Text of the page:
Sámi @ CASTL
In addition to our dedication to theory, CASTL is also committed to careful and responsible language description. This includes work on Western Europe’s most endangered language group - spoken locally - Sámi. Our work includes the following projects: (Note that the different projects use three different options for spelling the name of this language group in English - “Sámi”, “Saami” and “Sami”. The first, Sámi, contains an accent indicating that the vowel is long, following North Sámi spelling conventions. The second, Saami, contains a sequence of two vowels indicating that the vowel is long, following Finnish spelling conventions. The third, Sami, indicates the long /a/ only indirectly, by the fact that the consonant after it (/m/) it is not doubled, following Norwegian and Swedish spelling conventions (compare Norwegian "samme" meaning 'same' pronounced with a short /a/, clearly contrasting with Norwegian "same" meaning 'Sámi person').)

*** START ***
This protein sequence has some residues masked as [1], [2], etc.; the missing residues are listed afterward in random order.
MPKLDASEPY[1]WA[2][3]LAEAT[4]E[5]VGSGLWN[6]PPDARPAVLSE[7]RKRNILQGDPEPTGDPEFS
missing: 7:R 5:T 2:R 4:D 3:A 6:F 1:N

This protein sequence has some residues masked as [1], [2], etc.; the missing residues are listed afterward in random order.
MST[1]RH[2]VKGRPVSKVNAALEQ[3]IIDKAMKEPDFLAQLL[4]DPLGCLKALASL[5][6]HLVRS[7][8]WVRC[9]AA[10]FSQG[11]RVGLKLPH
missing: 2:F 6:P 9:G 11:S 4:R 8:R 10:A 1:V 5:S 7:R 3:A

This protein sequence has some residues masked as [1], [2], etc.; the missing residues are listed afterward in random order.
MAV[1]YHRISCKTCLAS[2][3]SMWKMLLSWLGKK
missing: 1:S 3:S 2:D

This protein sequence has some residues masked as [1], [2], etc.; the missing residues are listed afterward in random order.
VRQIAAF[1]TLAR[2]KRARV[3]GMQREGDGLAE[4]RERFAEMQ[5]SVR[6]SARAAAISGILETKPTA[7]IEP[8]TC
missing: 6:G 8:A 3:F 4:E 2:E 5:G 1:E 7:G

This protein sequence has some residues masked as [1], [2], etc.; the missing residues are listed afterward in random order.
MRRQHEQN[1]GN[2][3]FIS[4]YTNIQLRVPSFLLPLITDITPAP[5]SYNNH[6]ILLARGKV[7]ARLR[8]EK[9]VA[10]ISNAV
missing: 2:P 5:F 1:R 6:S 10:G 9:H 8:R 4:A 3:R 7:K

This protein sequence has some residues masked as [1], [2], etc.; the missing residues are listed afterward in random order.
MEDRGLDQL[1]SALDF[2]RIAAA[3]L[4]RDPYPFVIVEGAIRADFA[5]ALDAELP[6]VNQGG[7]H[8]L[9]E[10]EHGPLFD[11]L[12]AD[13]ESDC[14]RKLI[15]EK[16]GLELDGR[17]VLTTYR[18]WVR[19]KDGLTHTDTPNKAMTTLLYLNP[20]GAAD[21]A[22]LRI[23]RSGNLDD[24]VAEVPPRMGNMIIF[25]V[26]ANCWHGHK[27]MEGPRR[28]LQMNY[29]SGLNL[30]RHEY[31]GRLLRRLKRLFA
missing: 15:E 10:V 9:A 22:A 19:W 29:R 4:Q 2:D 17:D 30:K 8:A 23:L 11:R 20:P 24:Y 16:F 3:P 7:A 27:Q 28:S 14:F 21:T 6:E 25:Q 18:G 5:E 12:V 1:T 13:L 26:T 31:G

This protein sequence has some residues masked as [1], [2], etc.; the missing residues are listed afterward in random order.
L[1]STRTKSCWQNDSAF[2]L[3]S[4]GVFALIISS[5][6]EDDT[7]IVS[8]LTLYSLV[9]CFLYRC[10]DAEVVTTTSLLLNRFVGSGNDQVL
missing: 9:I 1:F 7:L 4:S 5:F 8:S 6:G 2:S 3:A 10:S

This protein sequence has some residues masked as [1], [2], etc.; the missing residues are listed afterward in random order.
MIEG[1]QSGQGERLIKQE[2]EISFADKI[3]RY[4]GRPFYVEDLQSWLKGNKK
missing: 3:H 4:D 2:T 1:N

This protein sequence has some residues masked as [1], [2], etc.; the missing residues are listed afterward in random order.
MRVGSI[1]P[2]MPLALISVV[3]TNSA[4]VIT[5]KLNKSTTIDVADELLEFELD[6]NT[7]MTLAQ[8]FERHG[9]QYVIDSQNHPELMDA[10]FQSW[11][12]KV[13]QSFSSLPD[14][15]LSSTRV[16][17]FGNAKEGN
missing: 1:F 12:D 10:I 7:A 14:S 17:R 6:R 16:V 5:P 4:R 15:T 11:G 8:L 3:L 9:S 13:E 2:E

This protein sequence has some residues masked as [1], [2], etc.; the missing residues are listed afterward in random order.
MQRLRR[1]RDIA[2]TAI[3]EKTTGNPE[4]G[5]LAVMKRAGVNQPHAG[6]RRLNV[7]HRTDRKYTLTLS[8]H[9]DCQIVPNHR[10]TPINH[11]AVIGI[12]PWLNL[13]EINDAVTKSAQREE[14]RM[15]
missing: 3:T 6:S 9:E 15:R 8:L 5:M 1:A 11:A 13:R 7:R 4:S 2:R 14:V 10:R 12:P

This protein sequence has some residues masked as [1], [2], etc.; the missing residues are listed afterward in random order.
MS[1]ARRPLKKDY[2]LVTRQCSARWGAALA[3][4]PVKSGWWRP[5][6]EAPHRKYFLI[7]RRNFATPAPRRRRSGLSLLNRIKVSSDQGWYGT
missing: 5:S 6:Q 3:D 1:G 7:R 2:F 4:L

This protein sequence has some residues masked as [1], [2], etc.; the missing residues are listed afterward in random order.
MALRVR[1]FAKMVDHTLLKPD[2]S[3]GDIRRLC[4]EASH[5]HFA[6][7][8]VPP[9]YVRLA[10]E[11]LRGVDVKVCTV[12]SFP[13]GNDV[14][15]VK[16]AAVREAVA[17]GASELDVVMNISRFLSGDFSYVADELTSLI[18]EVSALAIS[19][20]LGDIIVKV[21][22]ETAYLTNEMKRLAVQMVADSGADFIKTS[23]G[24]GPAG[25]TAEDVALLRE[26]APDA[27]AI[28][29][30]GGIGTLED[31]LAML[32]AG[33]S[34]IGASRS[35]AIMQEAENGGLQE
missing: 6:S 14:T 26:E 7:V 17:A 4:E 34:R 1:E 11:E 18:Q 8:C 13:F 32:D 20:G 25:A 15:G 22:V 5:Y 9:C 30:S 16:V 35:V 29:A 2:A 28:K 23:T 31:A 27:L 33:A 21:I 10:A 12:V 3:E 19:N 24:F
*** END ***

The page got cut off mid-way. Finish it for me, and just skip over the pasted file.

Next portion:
This project focuses on syntactic and phonological aspects of North Sami child language.
The purpose of this project is to develop a publicly available online electronic “sound” dictionary of Lule Saami.
The purpose of this project is to enhance Saami language research, documentation, maintenance and (re)vitalization by keying these directly to one another. The aims are to build a collaborative network of specialists and speech community members; develop efficient, coordinated projects; and establish new methods, tools and protocols for these endangered languages.
The purpose of this project is to develop an auto-segmental metrical analysis of North Sámi, along with a TOBI-style transcription system.
This is a multi-faceted, multi-year project aimed at comprehensive documentation and description of the Lule Saami language that will meet the needs of researchers, educators, learners and the language community.
CASTL members are also participating in a multidisciplinary project concentrating on the Pite Saami areas in Norway and Sweden.
2"Sábme" is the Lule Saami name for this area, whereas "Sápmi" is the North Sámi name.
3Sámi has also been spoken farther south in Finland and Russia than is shown on this map.
4Note that "Sea Sámi" is claimed in some literature to have once been a separate language. This language is now extinct, and the term "Sea Sámi" is often used today to indicate particular dialects of North Sámi.